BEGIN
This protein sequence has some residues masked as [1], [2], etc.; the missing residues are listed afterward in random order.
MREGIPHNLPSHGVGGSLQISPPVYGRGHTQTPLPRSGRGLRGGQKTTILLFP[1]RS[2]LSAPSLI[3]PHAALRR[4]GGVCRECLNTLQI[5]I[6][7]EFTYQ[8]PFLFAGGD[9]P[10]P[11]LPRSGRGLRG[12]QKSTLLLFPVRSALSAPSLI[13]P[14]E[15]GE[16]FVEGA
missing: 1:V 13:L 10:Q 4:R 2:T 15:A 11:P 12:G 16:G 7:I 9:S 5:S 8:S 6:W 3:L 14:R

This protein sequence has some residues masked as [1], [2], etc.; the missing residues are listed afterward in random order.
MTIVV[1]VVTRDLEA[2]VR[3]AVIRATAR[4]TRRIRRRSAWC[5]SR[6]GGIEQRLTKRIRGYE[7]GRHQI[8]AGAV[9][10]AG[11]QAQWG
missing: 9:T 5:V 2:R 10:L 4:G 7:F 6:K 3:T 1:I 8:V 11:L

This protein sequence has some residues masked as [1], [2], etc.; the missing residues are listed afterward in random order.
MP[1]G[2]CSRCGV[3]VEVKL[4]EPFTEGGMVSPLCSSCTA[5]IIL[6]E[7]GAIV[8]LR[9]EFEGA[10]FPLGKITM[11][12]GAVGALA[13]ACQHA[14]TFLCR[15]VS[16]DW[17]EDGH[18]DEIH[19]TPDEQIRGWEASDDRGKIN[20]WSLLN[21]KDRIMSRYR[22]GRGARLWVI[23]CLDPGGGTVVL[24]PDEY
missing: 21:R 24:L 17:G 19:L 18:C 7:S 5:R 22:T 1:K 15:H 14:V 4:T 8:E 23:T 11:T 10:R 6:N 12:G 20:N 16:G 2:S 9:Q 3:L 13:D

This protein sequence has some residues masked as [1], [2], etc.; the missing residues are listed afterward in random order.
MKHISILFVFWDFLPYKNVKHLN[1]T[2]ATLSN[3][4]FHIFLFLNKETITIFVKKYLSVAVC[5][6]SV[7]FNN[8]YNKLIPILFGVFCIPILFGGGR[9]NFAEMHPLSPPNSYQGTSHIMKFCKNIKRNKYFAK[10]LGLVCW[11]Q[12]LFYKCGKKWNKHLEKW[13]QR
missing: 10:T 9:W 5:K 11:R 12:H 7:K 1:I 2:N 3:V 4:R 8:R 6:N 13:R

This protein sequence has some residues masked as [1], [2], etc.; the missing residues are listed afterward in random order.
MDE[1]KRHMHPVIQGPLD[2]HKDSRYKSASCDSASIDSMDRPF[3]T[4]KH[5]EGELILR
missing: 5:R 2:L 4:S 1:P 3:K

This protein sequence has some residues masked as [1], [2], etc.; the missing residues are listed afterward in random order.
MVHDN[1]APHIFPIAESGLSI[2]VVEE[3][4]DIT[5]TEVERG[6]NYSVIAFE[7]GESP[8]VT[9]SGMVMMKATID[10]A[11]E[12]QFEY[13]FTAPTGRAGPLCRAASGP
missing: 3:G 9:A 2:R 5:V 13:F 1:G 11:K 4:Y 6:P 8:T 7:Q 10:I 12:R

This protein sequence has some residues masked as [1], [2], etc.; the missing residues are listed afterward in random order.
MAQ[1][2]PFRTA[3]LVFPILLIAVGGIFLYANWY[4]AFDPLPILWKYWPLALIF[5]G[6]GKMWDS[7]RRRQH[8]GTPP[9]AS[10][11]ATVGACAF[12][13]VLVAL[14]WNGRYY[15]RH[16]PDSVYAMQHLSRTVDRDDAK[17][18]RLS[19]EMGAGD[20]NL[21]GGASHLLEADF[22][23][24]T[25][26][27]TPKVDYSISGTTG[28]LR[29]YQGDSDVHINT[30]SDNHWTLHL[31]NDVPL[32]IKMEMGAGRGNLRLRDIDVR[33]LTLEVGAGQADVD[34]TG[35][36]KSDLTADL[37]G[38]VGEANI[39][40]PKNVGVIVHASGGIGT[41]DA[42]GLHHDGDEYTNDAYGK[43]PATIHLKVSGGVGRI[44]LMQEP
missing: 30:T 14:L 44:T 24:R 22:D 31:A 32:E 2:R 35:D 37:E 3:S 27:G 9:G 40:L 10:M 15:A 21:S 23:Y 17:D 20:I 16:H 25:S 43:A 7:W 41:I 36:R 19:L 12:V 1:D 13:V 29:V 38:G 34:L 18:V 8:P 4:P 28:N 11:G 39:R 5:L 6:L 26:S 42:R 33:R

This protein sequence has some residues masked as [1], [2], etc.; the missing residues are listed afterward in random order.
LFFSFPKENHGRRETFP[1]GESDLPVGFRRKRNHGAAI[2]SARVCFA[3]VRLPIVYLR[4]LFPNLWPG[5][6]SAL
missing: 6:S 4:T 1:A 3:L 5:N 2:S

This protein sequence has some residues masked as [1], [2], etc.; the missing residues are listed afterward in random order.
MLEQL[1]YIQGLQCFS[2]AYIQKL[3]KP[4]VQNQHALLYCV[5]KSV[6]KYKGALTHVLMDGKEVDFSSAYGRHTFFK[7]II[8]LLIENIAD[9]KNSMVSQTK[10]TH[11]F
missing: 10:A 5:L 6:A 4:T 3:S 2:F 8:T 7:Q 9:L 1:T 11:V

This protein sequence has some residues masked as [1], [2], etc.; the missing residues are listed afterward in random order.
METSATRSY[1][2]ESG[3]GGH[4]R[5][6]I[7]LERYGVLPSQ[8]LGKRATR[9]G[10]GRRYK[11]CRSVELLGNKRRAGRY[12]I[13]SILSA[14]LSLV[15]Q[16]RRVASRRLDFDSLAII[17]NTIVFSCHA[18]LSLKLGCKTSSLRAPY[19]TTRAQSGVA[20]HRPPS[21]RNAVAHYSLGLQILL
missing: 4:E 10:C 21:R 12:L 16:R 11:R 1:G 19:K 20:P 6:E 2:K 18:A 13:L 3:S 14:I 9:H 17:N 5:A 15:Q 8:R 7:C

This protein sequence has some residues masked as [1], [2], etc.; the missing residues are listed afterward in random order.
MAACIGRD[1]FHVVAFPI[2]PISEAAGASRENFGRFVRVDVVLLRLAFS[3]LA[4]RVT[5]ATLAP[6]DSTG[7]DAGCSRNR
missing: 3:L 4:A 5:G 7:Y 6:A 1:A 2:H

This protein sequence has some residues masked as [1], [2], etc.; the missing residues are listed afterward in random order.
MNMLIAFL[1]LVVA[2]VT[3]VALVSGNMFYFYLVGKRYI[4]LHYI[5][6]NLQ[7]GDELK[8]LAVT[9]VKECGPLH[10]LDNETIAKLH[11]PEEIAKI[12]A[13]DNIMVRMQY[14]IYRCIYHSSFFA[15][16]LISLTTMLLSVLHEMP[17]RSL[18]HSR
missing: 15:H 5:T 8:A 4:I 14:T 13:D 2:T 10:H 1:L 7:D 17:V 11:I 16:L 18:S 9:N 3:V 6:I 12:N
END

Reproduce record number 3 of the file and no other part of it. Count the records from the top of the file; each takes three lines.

This protein sequence has some residues masked as [1], [2], etc.; the missing residues are listed afterward in random order.
MP[1]G[2]CSRCGV[3]VEVKL[4]EPFTEGGMVSPLCSSCTA[5]IIL[6]E[7]GAIV[8]LR[9]EFEGA[10]FPLGKITM[11][12]GAVGALA[13]ACQHA[14]TFLCR[15]VS[16]DW[17]EDGH[18]DEIH[19]TPDEQIRGWEASDDRGKIN[20]WSLLN[21]KDRIMSRYR[22]GRGARLWVI[23]CLDPGGGTVVL[24]PDEY
missing: 21:R 24:L 17:G 19:L 18:C 7:S 5:R 22:T 1:K 15:H 14:V 4:T 8:E 23:T 11:T 10:R 6:N 12:G 20:N 16:G 2:S 9:Q 3:L 13:D